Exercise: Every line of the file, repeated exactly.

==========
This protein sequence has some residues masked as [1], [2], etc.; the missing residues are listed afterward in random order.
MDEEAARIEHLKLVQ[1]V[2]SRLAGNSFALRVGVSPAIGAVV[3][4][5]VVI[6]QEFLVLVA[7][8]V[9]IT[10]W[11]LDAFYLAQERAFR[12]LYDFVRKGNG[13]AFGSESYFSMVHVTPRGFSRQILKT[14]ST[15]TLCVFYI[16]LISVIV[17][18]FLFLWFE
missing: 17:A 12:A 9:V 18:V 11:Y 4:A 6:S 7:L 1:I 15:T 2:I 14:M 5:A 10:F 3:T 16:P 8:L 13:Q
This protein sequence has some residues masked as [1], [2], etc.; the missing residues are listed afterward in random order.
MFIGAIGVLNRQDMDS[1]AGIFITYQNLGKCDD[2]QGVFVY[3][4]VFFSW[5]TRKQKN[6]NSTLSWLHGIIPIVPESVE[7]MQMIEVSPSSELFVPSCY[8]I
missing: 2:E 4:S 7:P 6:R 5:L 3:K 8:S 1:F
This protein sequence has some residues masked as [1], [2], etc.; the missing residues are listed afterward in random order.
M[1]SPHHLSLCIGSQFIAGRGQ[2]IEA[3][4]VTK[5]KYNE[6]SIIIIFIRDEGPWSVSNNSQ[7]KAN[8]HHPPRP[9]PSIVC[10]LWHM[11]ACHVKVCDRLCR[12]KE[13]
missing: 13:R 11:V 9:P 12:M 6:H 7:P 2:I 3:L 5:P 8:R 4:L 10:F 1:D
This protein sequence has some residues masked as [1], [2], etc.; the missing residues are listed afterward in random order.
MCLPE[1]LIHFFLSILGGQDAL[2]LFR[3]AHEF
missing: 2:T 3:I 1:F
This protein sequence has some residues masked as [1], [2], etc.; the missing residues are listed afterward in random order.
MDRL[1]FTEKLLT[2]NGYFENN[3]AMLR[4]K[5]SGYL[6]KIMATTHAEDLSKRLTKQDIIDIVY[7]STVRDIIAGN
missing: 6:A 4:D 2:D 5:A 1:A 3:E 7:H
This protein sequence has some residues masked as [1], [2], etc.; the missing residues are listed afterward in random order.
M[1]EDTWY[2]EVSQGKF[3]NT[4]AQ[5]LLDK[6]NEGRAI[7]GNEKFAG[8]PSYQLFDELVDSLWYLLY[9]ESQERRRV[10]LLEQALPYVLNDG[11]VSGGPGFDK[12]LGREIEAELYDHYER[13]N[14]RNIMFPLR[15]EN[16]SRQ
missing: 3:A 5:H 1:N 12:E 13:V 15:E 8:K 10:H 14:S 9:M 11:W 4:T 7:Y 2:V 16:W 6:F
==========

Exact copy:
This protein sequence has some residues masked as [1], [2], etc.; the missing residues are listed afterward in random order.
MDEEAARIEHLKLVQ[1]V[2]SRLAGNSFALRVGVSPAIGAVV[3][4][5]VVI[6]QEFLVLVA[7][8]V[9]IT[10]W[11]LDAFYLAQERAFR[12]LYDFVRKGNG[13]AFGSESYFSMVHVTPRGFSRQILKT[14]ST[15]TLCVFYI[16]LISVIV[17][18]FLFLWFE
missing: 17:A 12:A 9:V 18:V 11:Y 4:A 6:S 7:L 1:I 15:T 2:I 14:M 5:A 10:F 3:T 16:P 8:L 13:Q
This protein sequence has some residues masked as [1], [2], etc.; the missing residues are listed afterward in random order.
MFIGAIGVLNRQDMDS[1]AGIFITYQNLGKCDD[2]QGVFVY[3][4]VFFSW[5]TRKQKN[6]NSTLSWLHGIIPIVPESVE[7]MQMIEVSPSSELFVPSCY[8]I
missing: 2:E 4:S 7:P 6:R 5:L 3:K 8:S 1:F
This protein sequence has some residues masked as [1], [2], etc.; the missing residues are listed afterward in random order.
M[1]SPHHLSLCIGSQFIAGRGQ[2]IEA[3][4]VTK[5]KYNE[6]SIIIIFIRDEGPWSVSNNSQ[7]KAN[8]HHPPRP[9]PSIVC[10]LWHM[11]ACHVKVCDRLCR[12]KE[13]
missing: 13:R 11:V 9:P 12:M 6:H 7:P 2:I 3:L 5:P 8:R 4:L 10:F 1:D
This protein sequence has some residues masked as [1], [2], etc.; the missing residues are listed afterward in random order.
MCLPE[1]LIHFFLSILGGQDAL[2]LFR[3]AHEF
missing: 2:T 3:I 1:F
This protein sequence has some residues masked as [1], [2], etc.; the missing residues are listed afterward in random order.
MDRL[1]FTEKLLT[2]NGYFENN[3]AMLR[4]K[5]SGYL[6]KIMATTHAEDLSKRLTKQDIIDIVY[7]STVRDIIAGN
missing: 6:A 4:D 2:D 5:A 1:A 3:E 7:H
This protein sequence has some residues masked as [1], [2], etc.; the missing residues are listed afterward in random order.
M[1]EDTWY[2]EVSQGKF[3]NT[4]AQ[5]LLDK[6]NEGRAI[7]GNEKFAG[8]PSYQLFDELVDSLWYLLY[9]ESQERRRV[10]LLEQALPYVLNDG[11]VSGGPGFDK[12]LGREIEAELYDHYER[13]N[14]RNIMFPLR[15]EN[16]SRQ
missing: 3:A 5:H 1:N 12:E 13:V 15:E 8:K 10:H 14:S 9:M 11:W 4:T 7:Y 2:V 16:W 6:F